• The current panels are just temporary Ralph, once the plexiglass goes up in October I think it’ll look clean and more or less good as new. What remains to be seen is if the glass panels end up plastered with graffiti themselves. Time will tell!

  • Corey,
    This is a wonderful post. I too am glad to see them taken down, but loved the nostalgia for the real gestures embodied by some of these locks. Paris inspires love, but I’m glad to see the end of the locks!

    • Bonjour Joyce, thanks so much for stopping by! Paris certainly inspired love in my case but you’re right, it’s high time they cleaned up that area.

  • A beautiful and thoughtful photo essay. I especially liked the hand tinted effect you used on the early pictures to invoke romantic Paris, contrasted with the close ups of the actual locks. You made me think twice about my snobby attitude toward the locks, but we all knew they would have to go.

  • This is a well-written reflection. I had the same reaction to the removal of the locks. I’ve always hated them, but seeing them being taken down led me to reflect on the humanity of all the thousands of people who had left their mark on the city.

  • A beautiful post Corey, you actually were able to tug a little at my heart strings too with what you wrote. although I also am glad this has come to an end. It became excessive, and therefor no longer special. Now people can imagine up their own original special memory making in Paris.

    • Thanks so much Melissa, I always consider my job done when I’m able to make my readers think or feel something that might not have otherwise. It a compliment I don’t take lightly.:)

  • Friday Coffee #28
  • Thanks for the Blog.
    I’m guilty of being an early adopter of Love Locks. Paris was our honeymoon city and we returned after 21 years of marriage. We’d heard about the padlocks on the bridge and felt like we were participating. We bought out padlock and pen from a street hawker at the end of bridge, wrote our message and threw the key into the Seine.
    As we walked on we genuinely thought that the men probably had master keys and took the padlocks down to re-sell in a few days. Obviously not so.


    • Ha, I wouldn’t put it past them to do such a thing Bob. I have no qualms with the idea on an individual scale; it’s a perfectly charming way to leave a little bit of your love behind in the City of Love. It’s just the sheer magnitude of the thing that turned it into a problem. Thanks a lot for your comment, I’ll be sure to check out your Flickr.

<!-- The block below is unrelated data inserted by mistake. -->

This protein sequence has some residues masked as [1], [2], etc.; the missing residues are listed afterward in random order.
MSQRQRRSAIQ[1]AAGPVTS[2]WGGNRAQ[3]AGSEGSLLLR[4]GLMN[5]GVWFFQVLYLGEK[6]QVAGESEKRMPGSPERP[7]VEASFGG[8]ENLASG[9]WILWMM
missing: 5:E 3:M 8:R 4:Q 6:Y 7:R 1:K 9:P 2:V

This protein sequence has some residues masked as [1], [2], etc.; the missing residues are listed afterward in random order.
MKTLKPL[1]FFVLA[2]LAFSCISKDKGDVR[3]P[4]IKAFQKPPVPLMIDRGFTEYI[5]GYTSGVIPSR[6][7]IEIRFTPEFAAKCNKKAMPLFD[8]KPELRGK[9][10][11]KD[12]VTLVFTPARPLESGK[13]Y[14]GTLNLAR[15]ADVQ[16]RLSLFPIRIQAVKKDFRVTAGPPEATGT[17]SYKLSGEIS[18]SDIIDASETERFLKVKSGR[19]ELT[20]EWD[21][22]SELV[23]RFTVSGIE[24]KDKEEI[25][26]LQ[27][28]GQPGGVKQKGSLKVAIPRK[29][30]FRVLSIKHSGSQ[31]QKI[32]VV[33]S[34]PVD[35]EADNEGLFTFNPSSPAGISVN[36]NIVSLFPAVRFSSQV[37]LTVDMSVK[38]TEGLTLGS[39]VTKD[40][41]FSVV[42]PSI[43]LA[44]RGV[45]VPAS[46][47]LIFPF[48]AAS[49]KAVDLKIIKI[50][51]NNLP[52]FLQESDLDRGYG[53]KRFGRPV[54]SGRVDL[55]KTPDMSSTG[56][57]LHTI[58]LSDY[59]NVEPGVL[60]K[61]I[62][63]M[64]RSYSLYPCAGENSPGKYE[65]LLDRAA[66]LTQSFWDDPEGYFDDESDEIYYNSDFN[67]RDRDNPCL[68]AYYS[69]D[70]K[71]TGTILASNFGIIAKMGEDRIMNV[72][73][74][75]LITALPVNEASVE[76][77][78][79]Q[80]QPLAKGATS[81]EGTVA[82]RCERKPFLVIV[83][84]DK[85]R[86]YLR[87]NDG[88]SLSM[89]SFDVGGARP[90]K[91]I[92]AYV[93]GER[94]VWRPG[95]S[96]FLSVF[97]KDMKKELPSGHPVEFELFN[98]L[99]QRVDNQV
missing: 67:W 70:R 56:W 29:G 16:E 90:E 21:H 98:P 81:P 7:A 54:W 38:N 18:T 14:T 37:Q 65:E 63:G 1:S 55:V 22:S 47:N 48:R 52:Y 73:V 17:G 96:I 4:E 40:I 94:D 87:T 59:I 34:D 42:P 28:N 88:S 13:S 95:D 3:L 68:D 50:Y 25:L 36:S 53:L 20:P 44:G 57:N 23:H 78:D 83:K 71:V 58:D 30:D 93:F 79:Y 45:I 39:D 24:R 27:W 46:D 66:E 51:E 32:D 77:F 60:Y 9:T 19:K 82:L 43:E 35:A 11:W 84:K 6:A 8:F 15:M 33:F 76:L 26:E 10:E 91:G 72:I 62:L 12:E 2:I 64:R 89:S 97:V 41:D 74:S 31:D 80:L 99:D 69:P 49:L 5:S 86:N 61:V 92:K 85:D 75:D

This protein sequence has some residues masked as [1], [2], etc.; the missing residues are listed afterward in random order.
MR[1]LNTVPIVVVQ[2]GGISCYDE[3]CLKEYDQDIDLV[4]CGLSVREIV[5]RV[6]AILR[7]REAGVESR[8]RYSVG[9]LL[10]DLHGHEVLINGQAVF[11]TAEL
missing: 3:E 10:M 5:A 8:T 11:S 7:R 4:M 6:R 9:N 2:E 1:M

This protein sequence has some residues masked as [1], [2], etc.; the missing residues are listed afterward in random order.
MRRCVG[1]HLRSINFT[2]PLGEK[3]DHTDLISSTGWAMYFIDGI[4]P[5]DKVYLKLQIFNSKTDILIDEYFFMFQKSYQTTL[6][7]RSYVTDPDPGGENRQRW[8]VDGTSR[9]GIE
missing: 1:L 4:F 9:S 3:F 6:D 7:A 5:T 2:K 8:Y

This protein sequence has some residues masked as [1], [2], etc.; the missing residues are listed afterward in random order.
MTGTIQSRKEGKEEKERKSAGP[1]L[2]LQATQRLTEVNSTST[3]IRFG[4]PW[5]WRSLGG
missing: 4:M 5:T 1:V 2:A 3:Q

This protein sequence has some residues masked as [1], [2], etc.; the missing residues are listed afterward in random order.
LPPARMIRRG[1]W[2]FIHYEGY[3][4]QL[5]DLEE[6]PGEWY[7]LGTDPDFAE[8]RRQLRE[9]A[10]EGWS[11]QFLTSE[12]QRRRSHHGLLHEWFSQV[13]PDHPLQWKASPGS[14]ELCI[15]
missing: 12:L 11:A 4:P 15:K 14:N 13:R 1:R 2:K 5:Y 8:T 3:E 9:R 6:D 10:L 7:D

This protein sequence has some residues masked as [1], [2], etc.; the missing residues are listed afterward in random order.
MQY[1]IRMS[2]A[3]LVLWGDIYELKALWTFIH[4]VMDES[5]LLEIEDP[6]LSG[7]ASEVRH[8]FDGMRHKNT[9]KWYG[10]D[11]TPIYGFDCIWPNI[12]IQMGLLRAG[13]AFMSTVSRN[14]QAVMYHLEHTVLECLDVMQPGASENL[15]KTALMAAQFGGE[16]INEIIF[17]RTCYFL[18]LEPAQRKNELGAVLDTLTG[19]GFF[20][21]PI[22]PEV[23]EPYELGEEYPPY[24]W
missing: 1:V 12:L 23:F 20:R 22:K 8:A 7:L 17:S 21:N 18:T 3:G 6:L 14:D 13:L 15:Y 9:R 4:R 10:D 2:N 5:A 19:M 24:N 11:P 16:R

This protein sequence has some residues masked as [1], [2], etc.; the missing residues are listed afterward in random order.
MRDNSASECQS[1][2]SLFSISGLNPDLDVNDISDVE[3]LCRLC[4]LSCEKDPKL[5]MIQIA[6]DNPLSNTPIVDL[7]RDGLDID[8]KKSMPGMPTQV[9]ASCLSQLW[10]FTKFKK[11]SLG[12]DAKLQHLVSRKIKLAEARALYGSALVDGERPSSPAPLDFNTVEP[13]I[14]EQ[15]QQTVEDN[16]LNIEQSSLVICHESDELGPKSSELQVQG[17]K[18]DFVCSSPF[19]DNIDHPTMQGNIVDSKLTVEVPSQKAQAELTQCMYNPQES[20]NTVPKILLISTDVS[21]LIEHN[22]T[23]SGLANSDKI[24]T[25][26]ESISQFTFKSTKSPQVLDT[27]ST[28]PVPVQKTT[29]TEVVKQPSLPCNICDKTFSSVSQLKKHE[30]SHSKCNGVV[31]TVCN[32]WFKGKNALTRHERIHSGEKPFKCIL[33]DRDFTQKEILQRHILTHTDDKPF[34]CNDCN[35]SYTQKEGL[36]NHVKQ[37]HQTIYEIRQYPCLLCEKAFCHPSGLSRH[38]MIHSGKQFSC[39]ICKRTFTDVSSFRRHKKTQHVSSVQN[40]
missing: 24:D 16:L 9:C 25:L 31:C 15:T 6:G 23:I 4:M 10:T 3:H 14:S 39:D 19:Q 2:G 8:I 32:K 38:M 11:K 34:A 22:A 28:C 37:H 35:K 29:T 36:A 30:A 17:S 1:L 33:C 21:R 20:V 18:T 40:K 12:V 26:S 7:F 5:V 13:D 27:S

• This is a really great post Corey; well done. I have to admit, though, I am a little saddened by the fact that the Love Locks are being taken down. Although they are on display in a historic neighborhood, it’s still a tourist attraction that people anticipate visiting and really enjoy with their loved ones; and if you’re spending time with your loved ones, then it’s time well spent. Those locks may have begun to look a little old and rusty, but to some of us -including myself- they added a little bit of charm and dare I say beauty to that neighborhood. I guess it’s all a matter of opinion. Too bad I’ll never get to see them in person.

    I wonder what they are going to do with all those locks? One million locks? That’s incredible. Unfortunately, they will probably toss them all into the Seine, but it would be amazing if a few skilled and creative artisans came together to build a historic art piece out of those locks to preserve them for those who made them, and the next generation of Paris visitors. Maybe display them in a museum. It probably won’t happen, but hey, it’s a nice idea.

    Again, great post!

    Michelle – The Makeup & Beauty Bug

    • Thanks for the kind words Bug. I’ve heard that the city kept all the railings full of locks and placed them in a warehouse somewhere. Maybe there are plans to recycle them?

  • Surprised that people never figured out how to cover the Eiffel Tower with locks :-) OMG Forget I suggested it!